There are a lot of treatments available for psoriatic arthritis (PsA), so it may feel a bit overwhelming to think about them all.1 If you also have psoriasis (PsO), you may also need treatment for skin lesions.1 Different treatments work in different ways and are suitable for different situations,2 so it’s important to work with your healthcare professional to find what’s right for you. Here are the main treatment groups - find out more about what’s out there for PsA, and for PsO.
Pills or injections that act by spreading throughout the body2
Injections or infusions made from protein4
Used externally for psoriasis skin lesions14
Treatment for psoriasis skin lesions using ultraviolet rays15
The first systemic therapy you would usually be offered is a synthetic DMARD, or disease-modifying drug, like methotrexate, which suppresses an overactive immune system in psoriatic diseases like PsA and PsO.2,4 If you and your healthcare professional decide that methotrexate isn’t appropriate, or it isn’t effective, some other options may include:4,10
Biological medications are a type of non-synthetic DMARD, or disease-modifying drug, for PsA, PsO and other conditions that work within the body.3,11,12 They are grown in a lab using living cells and target specific parts of the immune system.11 These should only be prescribed by a specialist doctor with experience treating PsA or PsO, although your symptoms and side effects may be monitored by a clinical nurse specialist.4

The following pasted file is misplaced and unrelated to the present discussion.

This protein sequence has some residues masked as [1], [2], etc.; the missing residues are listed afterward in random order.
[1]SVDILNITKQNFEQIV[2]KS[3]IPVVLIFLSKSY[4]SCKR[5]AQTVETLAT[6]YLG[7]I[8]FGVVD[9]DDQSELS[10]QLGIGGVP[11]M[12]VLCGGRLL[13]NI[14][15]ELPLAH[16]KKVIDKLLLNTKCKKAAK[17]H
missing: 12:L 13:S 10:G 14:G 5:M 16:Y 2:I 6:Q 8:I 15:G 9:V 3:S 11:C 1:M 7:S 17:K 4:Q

There are a number of different types of biological treatment currently approved to treat PsA and PsO:
If you’re going to be taking a biologic, you will probably need to be tested for tuberculosis (TB) and have blood tests before and during treatment.13
If you also have PsO (psoriasis), topical therapy is usually the first treatment used for mild cases.14 There is a wide variety available, including:14
If you also have skin plaques, topical treatments containing emollients may hydrate the skin and stop it drying out, or contain other ingredients, like vitamin D, coal tar or corticosteroids, but can take time to apply.14 If you’re taking corticosteroids, some types should only be used for a short while, so ask your healthcare professional whether you should take breaks from applying these.14
If you have PsO as well as PsA and it hasn’t improved as much as you or your healthcare professional would like with treatments applied to your skin, you may be offered short wave ultraviolet B (UVB) phototherapy 2-3 times a week.15 Another type of phototherapy you could be offered is long wave ultraviolet A (UVA) light in combination with a chemical called psoralen in tablet form.15 This is called P-UVA and is often used to treat pustules on the palms and soles of the feet, although it can’t be used in pregnant women or some people who are at a higher risk for skin cancers.15
Make every moment of the consultation really count.
It can be easy to lose track of how you’re doing if you don’t take note.
You’re not alone – there are other patients with psoriatic arthritis, just like you out there.